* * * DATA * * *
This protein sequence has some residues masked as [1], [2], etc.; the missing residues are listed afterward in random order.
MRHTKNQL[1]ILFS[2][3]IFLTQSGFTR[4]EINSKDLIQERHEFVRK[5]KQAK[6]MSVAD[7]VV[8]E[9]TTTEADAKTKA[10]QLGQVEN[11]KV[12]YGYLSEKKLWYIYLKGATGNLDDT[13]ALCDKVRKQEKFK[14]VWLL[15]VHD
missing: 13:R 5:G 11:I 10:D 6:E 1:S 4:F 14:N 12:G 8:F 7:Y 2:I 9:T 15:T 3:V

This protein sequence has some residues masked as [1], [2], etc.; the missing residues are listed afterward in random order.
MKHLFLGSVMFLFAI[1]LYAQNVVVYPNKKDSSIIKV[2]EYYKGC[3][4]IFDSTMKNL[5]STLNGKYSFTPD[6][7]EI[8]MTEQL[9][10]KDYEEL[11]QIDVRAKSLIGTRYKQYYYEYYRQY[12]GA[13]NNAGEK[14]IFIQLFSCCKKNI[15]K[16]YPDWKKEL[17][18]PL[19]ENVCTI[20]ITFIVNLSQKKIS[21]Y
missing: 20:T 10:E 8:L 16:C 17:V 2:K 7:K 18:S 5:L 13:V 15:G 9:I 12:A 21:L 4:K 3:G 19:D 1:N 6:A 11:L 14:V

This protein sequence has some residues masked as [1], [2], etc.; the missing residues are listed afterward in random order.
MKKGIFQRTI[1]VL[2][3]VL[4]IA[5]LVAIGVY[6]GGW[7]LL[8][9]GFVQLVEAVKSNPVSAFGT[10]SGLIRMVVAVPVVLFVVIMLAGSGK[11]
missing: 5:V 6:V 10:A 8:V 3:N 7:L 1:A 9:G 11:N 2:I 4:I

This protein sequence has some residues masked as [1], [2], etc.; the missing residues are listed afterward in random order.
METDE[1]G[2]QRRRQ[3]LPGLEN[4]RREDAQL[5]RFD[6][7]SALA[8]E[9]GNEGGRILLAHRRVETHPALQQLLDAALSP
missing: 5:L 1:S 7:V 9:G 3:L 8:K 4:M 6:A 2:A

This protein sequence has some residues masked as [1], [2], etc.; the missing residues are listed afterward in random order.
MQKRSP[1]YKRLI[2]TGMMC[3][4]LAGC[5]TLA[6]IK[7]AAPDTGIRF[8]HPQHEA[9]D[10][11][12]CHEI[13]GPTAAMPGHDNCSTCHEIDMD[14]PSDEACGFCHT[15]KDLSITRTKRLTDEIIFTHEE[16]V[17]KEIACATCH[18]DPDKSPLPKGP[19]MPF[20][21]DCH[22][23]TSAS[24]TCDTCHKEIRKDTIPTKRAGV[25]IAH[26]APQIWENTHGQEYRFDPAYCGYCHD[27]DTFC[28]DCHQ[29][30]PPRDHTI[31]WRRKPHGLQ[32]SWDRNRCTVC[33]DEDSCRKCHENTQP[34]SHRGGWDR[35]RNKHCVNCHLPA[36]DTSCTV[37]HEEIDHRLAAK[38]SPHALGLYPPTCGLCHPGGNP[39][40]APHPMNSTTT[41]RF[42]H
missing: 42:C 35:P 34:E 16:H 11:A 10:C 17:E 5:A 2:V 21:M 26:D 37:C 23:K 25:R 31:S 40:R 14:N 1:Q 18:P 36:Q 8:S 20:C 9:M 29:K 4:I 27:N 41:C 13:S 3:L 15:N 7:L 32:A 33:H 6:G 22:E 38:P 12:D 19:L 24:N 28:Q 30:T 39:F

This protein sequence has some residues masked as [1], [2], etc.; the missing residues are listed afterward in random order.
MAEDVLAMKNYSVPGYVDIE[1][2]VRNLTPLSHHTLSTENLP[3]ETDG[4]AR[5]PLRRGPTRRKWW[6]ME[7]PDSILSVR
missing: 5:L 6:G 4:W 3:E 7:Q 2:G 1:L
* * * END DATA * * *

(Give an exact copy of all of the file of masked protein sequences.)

This protein sequence has some residues masked as [1], [2], etc.; the missing residues are listed afterward in random order.
MRHTKNQL[1]ILFS[2][3]IFLTQSGFTR[4]EINSKDLIQERHEFVRK[5]KQAK[6]MSVAD[7]VV[8]E[9]TTTEADAKTKA[10]QLGQVEN[11]KV[12]YGYLSEKKLWYIYLKGATGNLDDT[13]ALCDKVRKQEKFK[14]VWLL[15]VHD
missing: 13:R 5:G 11:I 10:D 6:E 1:S 4:F 14:N 12:G 8:F 7:Y 2:I 9:T 15:T 3:V

This protein sequence has some residues masked as [1], [2], etc.; the missing residues are listed afterward in random order.
MKHLFLGSVMFLFAI[1]LYAQNVVVYPNKKDSSIIKV[2]EYYKGC[3][4]IFDSTMKNL[5]STLNGKYSFTPD[6][7]EI[8]MTEQL[9][10]KDYEEL[11]QIDVRAKSLIGTRYKQYYYEYYRQY[12]GA[13]NNAGEK[14]IFIQLFSCCKKNI[15]K[16]YPDWKKEL[17][18]PL[19]ENVCTI[20]ITFIVNLSQKKIS[21]Y
missing: 20:T 10:E 8:L 16:C 17:V 2:K 7:K 18:S 5:L 13:V 15:G 9:I 12:A 21:L 4:K 3:G 19:D 1:N 6:A 11:L 14:V

This protein sequence has some residues masked as [1], [2], etc.; the missing residues are listed afterward in random order.
MKKGIFQRTI[1]VL[2][3]VL[4]IA[5]LVAIGVY[6]GGW[7]LL[8][9]GFVQLVEAVKSNPVSAFGT[10]SGLIRMVVAVPVVLFVVIMLAGSGK[11]
missing: 5:V 6:V 10:A 8:V 3:N 7:L 1:A 9:G 11:N 2:I 4:I

This protein sequence has some residues masked as [1], [2], etc.; the missing residues are listed afterward in random order.
METDE[1]G[2]QRRRQ[3]LPGLEN[4]RREDAQL[5]RFD[6][7]SALA[8]E[9]GNEGGRILLAHRRVETHPALQQLLDAALSP
missing: 5:L 1:S 7:V 9:G 3:L 8:K 4:M 6:A 2:A

This protein sequence has some residues masked as [1], [2], etc.; the missing residues are listed afterward in random order.
MQKRSP[1]YKRLI[2]TGMMC[3][4]LAGC[5]TLA[6]IK[7]AAPDTGIRF[8]HPQHEA[9]D[10][11][12]CHEI[13]GPTAAMPGHDNCSTCHEIDMD[14]PSDEACGFCHT[15]KDLSITRTKRLTDEIIFTHEE[16]V[17]KEIACATCH[18]DPDKSPLPKGP[19]MPF[20][21]DCH[22][23]TSAS[24]TCDTCHKEIRKDTIPTKRAGV[25]IAH[26]APQIWENTHGQEYRFDPAYCGYCHD[27]DTFC[28]DCHQ[29][30]PPRDHTI[31]WRRKPHGLQ[32]SWDRNRCTVC[33]DEDSCRKCHENTQP[34]SHRGGWDR[35]RNKHCVNCHLPA[36]DTSCTV[37]HEEIDHRLAAK[38]SPHALGLYPPTCGLCHPGGNP[39][40]APHPMNSTTT[41]RF[42]H
missing: 42:C 35:P 34:E 16:H 11:A 10:C 17:E 5:A 2:V 21:M 26:D 37:C 23:K 25:R 31:S 40:R 14:N 1:Q 18:P 36:Q 8:S 20:C 9:M 29:K 4:I 27:N 41:C 13:S 3:L 15:N 7:L 32:A 33:H 6:G 22:E 38:P 12:D 19:L 24:N 28:Q 30:T 39:F

This protein sequence has some residues masked as [1], [2], etc.; the missing residues are listed afterward in random order.
MAEDVLAMKNYSVPGYVDIE[1][2]VRNLTPLSHHTLSTENLP[3]ETDG[4]AR[5]PLRRGPTRRKWW[6]ME[7]PDSILSVR
missing: 5:L 6:G 4:W 3:E 7:Q 2:G 1:L